From LA SPORTS AND FITNESS
A lot of athletes believe that one of the best ways to stay motivated, improve speed and distance, and achieve new goals, is to train with a partner.
“It’s a lot easier to sleep through your 6am workout when you’re not going to face the guilt of knowing someone was waiting for you,” says Randi Rotwein, M.A., M.F.T, a licensed psychotherapist and personal trainer in Manhattan Beach who has been in the fitness industry for over 20 years.
“You have to be accountable,” she continues. “Even if you don’t want to be there, you said you would do it, and they’re counting on you.”
Training with a partner provides a social aspect as well. Many first time marathoners and AIDS riders find training partners help keep them focused and prevent them from giving up on their goals.
“My friend Ted kept raving about how the AIDS ride was a life-changing experience and how I had to do it with him,” says Andrew Paley of West L.A., who trained to do his first AIDS ride in 1999.
“It sounded like a great idea, but I wasn’t in shape,” he continues. “We joined the AIDS training rides, and they had kind of a party atmosphere that made the riding more social and fun.
“Cycling long distances is mental,” Paley says. “And being able to distract yourself for eight hours while your butt’s on a bike helps. Having a partner passes the time. We kept each other from wimping out.”
Training with someone often has an element of competition as well, with each partner pushing the other harder and further.
Anne Ferree of Pasadena met her marathon training partner Joanne Nielsen through the L.A. Leggers running club three years ago.
“The group was great, but it’s not the same as having a specific person to train with,” she says. “We started out with the 11.5 minute mile training group of the Leggers in the first year. Then last year we set the 10.5-minute mile group as a goal. We ran with them for this year’s L.A. Marathon, and we still keep that pace. Independently I would have probably stuck with the 11.5 group.”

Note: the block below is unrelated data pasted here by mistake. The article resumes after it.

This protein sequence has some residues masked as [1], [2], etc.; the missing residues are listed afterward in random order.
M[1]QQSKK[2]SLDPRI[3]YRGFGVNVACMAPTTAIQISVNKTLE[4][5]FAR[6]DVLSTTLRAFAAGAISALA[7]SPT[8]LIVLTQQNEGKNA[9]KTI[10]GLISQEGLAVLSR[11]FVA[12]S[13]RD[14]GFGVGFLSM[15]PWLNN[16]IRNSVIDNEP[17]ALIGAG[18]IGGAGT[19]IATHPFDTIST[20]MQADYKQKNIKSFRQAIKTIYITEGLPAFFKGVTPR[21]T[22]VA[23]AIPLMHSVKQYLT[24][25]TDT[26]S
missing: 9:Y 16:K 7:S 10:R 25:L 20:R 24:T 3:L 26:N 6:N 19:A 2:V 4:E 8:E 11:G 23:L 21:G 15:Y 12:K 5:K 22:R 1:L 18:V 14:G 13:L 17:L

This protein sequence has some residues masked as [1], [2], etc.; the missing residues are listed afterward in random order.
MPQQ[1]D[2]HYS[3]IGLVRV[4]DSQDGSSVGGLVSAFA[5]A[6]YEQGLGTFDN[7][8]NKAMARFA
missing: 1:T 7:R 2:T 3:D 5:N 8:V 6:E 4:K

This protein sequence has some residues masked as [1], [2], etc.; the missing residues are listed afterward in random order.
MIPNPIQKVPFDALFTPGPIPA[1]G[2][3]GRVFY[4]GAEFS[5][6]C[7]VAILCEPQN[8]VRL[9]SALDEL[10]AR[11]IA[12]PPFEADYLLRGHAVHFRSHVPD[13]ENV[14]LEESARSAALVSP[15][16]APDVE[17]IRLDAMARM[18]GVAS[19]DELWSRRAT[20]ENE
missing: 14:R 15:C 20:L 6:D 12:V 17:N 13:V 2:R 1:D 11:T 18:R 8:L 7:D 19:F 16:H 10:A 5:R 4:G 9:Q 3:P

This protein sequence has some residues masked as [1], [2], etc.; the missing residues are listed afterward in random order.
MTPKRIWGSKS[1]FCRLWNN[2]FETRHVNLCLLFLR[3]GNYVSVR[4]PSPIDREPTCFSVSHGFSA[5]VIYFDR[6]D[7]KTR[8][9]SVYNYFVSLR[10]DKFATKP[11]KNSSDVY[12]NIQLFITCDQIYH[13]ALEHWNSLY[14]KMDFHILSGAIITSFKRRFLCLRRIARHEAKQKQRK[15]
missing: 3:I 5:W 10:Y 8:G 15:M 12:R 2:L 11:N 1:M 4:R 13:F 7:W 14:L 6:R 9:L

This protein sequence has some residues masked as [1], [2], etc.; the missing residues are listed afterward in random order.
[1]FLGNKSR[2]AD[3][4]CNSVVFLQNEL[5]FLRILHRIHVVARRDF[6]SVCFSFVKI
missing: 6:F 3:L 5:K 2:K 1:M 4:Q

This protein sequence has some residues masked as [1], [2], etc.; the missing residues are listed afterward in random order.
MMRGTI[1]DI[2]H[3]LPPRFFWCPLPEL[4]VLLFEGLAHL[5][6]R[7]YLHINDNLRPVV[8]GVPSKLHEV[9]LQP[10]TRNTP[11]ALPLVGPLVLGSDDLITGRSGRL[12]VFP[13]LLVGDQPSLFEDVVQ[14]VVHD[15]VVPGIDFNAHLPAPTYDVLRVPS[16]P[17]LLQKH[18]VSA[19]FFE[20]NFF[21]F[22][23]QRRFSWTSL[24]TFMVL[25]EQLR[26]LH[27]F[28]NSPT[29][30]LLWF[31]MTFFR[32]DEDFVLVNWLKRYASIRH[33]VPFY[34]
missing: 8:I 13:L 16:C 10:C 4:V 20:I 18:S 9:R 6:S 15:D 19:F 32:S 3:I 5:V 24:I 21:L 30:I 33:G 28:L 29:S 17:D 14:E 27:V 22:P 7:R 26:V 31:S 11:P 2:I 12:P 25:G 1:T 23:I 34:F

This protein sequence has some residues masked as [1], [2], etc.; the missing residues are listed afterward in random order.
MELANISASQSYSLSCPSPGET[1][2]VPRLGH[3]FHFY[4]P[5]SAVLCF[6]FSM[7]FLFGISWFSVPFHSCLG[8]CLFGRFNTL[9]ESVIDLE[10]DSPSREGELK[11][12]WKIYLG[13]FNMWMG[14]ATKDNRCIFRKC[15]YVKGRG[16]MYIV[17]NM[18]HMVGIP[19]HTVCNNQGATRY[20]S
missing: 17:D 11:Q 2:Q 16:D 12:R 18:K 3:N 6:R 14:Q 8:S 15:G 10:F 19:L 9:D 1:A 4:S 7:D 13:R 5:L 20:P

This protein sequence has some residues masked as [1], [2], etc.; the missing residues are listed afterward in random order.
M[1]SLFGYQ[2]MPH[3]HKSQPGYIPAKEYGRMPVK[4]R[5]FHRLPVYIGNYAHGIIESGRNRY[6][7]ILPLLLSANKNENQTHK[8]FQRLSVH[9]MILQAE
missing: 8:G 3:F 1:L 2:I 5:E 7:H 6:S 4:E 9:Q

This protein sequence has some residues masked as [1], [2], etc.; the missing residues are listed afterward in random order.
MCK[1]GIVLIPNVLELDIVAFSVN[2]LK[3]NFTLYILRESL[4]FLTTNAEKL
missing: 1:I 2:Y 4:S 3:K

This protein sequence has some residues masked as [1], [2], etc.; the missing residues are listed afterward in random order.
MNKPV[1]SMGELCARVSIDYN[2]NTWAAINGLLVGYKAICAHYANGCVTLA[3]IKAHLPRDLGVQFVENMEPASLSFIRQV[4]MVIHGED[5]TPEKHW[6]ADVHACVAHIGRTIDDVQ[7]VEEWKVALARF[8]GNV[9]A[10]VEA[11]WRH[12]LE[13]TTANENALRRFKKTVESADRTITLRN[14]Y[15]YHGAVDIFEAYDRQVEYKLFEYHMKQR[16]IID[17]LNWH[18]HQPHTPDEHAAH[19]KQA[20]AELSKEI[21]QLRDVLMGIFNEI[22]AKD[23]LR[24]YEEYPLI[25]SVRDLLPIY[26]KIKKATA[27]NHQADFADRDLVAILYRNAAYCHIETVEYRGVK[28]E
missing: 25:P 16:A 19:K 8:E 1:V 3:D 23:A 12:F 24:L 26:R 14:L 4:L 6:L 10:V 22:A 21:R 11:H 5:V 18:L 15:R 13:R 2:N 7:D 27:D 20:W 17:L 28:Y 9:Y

Beth Brown, a cyclist for 20 years, and co-founder of the Shifting Gears cycling club in Santa Monica who has done six AIDS rides, agrees with Ferree.
“It makes an amazing difference in performance to ride with a partner, someone there who can motivate you,” Brown says. “I train with a friend who is always pushing me to go 3-4 miles an hour faster, for a few extra miles. It’s great to find someone you’re in synch with, and it’s incredible how much more you can do when you’ve got someone there with you.”
Yet training with someone else isn’t for everyone.
“Overall, I hate training with a partner,” says Jessa Aubin of San Jose, long distance runner. “I feel more restricted. You have to run at a specific time and place instead of running when you feel like it. I like the alone time to think and reflect.”
“Sometimes it’s hard to keep the same schedules and people begin to feel torn about the commitment,” adds Rotwein. “Or it can get too competitive. You need to have the right personality match.”
But with the right chemistry, incredible goals can be achieved. Ferree and Neilsen continue to train together for this year’s Minneapolis and St. Louis marathons, and hope to make Paris in 2003.
And according to Brown, sometimes other kinds of match-ups occur when training together.
“Shifting Gears has been a funnel for people to hook up,” she says. “For training partner connections, and love connections as well.”